From my point of view, social and ecological benefits would be more balanced if the city area and green area are split to two whole halves in a city, which is the picture A indicated from lecture notes.
    First, fragmentation will cause ecosystem decay. Habitat will be lost due to the destruction from fragmentation. Some flora and fauna may not be able to adapt to a new environment then they may die and extinct. Also, some flora or fauna cannot live in a small fragmented area such as grizzly bear. This will also lead to decrease in biodiversity.
    Second, fragmentation will decrease the viability. Genes can flow easily in a non-fragmented area which can let flora and fauna take the advantages of each other nearby easily. For example, Animal A rely on Plant A to survive, if there is a sudden growth of plant A in an area, the population of Animal A will also increase. However, it doesn’t work in a fragmented area as plant A may not be able to grow across the street and Animal A may not be able to cross the street. Therefore, it may decrease viability.
    For me, the ecosystem can be protected better with less disruption caused so I chose the program A in the picture. With a more centralized city area and green area, we can control the effect brought to the green area easier. For example, it is hard to control the effect of pipe leakage in a fragmented area. Pipes must be around the green area as the city area is just beside of it so pipe leakage must bring an effect to the green area once it happens.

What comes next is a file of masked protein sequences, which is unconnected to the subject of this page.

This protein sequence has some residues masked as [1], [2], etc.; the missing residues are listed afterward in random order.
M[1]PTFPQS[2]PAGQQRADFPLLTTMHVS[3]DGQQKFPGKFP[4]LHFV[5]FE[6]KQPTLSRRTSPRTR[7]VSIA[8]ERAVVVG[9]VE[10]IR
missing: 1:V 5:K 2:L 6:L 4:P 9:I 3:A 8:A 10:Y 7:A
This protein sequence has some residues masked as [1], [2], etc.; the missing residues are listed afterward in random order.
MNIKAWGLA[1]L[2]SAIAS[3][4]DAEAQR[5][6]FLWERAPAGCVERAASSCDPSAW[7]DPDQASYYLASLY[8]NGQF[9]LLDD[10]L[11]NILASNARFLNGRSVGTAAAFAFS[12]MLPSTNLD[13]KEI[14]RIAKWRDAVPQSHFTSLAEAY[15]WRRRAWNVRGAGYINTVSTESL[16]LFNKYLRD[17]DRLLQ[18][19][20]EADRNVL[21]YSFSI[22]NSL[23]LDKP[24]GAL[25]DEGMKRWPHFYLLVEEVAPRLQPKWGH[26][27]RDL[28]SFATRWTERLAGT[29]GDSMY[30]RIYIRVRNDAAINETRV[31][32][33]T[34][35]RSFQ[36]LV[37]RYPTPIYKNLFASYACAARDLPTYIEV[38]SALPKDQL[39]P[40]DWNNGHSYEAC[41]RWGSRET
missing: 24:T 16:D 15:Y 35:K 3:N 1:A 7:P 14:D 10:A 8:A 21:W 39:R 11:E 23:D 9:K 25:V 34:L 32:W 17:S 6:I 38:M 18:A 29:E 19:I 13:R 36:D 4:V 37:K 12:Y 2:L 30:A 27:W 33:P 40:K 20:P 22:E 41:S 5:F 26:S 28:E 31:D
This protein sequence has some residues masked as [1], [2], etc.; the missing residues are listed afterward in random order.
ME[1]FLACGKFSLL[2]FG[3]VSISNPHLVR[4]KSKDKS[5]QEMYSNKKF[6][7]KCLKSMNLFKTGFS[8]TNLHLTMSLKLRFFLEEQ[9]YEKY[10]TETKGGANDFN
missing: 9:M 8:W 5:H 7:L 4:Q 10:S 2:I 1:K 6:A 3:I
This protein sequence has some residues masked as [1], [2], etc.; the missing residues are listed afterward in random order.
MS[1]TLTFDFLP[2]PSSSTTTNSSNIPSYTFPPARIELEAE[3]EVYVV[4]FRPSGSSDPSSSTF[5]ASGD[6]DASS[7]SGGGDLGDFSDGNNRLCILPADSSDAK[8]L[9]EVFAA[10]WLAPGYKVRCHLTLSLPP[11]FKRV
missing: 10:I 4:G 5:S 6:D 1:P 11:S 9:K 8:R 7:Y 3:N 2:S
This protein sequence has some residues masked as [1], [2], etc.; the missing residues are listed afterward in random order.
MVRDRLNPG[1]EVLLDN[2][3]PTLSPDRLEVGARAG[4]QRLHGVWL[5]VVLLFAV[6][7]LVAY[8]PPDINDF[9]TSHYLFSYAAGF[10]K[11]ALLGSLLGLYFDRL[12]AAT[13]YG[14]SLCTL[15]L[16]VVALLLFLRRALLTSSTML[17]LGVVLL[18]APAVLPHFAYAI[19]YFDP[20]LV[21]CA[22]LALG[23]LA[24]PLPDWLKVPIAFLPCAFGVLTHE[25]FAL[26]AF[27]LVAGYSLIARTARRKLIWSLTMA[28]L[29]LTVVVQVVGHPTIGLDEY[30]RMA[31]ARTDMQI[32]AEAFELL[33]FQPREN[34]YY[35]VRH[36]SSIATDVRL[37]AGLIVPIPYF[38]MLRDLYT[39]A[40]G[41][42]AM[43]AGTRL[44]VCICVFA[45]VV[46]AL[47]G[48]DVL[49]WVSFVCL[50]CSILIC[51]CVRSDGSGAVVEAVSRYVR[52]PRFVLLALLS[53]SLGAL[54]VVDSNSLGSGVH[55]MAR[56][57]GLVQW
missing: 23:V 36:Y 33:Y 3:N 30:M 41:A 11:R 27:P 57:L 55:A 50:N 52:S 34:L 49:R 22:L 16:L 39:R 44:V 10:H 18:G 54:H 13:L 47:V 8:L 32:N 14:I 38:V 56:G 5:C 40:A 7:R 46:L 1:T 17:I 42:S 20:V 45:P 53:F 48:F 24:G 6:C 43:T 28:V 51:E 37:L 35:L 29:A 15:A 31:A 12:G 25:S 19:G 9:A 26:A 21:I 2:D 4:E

Also, one of my classmates indicated that if people can easily go to the green area, then we should go for the program A, otherwise we should go for program E. However, if we centralize the city area, transportation will be more likely to be more convenient. Take an example of south bay and the city of San Francisco. In my opinion, San Francisco is more in a program A while the south bay is more in a program E. We can see a lot of parks or green area nearby in the south bay while we are always bounded by the city in San Francisco except in Golden Gate Park or other big parks. However, we can still get to the Golden Gate Park easily because the public transportation network is developed. In south bay, we can just barely live if we don’t have a car. I was living there before, the buses come once in half an hour even on weekdays at a busy period. In the city of San Francisco, buses come once in 10 to 15 mins. People can get to the green area easily even though they don’t drive. It also encourages people to take the public transit more so in terms of preserving the environment, program A can do better with it.
    In conclusion, I think the picture A can do better with balancing social and ecological benefits.